On March 3rd, a new (very old) bug has been disclosed that impacts nearly a third of the internet and millions of users.
The bug has been named “The FREAK Attack” referrs to a flaw which is found in many implementations of Transport Layer Security (TLS) and its predecessor, Secure Sockets Layer (SSL). SSL and TLS are cryptographic protocols designed to provide communications security over a computer network.
More detail from the researchers that discoverd the vulnerability:
The vulnerability allows attackers to intercept HTTPS connections between vulnerable clients and servers and force them to use ‘export-grade’ cryptography, which can then be decrypted or altered.
What should you do:
- First contact your administrative, technical staff, or web hosting provider to discuss this issue. The entire disclosure can be found at “Tracking the TLS Freak Attack”.
- The aforementioned website also will test your browser to see if it can be exploited by the FREAK attack. Apple users will see an update in a matter of weeks to patch iOS and OSX.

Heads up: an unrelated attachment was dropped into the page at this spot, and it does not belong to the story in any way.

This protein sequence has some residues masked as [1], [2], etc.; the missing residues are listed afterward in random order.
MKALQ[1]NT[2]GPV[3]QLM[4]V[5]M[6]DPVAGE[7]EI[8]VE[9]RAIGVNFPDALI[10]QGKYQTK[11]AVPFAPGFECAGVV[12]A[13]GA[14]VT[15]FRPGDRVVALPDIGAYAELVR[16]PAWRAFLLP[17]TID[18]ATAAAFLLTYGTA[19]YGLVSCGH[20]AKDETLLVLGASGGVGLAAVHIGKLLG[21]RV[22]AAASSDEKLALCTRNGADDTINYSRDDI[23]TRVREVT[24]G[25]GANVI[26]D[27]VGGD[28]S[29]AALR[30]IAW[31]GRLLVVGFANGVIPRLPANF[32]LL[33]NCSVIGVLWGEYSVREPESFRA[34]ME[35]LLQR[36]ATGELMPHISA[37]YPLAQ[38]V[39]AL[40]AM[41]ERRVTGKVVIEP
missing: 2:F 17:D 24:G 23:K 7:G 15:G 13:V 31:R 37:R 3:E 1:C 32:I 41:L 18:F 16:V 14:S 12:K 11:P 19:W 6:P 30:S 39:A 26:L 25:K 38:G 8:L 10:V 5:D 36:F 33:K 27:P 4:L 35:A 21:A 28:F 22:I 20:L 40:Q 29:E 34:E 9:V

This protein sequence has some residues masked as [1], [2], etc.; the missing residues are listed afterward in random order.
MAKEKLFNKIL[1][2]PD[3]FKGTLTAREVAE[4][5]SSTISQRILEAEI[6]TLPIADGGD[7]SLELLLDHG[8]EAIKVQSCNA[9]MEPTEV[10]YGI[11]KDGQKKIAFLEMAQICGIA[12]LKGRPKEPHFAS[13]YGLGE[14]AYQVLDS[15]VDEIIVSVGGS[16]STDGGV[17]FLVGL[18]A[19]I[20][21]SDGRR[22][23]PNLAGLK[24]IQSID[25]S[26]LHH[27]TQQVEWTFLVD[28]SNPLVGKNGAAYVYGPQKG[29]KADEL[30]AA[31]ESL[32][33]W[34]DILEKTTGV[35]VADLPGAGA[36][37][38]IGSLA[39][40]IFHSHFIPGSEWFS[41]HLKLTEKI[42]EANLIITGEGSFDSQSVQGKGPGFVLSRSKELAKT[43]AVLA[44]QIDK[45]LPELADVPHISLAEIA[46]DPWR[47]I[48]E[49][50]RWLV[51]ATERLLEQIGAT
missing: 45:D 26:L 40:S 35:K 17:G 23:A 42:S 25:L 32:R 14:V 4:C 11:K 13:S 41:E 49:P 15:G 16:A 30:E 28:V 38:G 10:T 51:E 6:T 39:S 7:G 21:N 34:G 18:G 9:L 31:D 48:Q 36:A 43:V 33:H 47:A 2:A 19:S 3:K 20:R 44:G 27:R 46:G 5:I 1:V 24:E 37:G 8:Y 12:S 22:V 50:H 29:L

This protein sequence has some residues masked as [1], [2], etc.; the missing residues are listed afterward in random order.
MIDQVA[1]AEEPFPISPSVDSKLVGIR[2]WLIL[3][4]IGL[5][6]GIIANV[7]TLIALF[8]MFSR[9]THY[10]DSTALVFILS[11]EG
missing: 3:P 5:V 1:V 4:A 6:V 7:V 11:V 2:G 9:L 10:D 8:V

- If you run a web server, you should disable support for any export suites. However, instead of simply excluding RSA export cipher suites, we encourage administrators to disable support for all known insecure ciphers (e.g., there are export cipher suites protocols other than RSA) and enable forward secrecy. Mozilla has published a guide and SSL Configuration Generator, which will generate known good configurations for common servers. You can check whether your site is vulnerable using the SSL Labs’ SSL Server Test.
- If you still aren’t sure of what to do… contact us. We can walk you through the process and offer some simple ways to protect web sites that cannot be modified or updated in a rapid timeframe.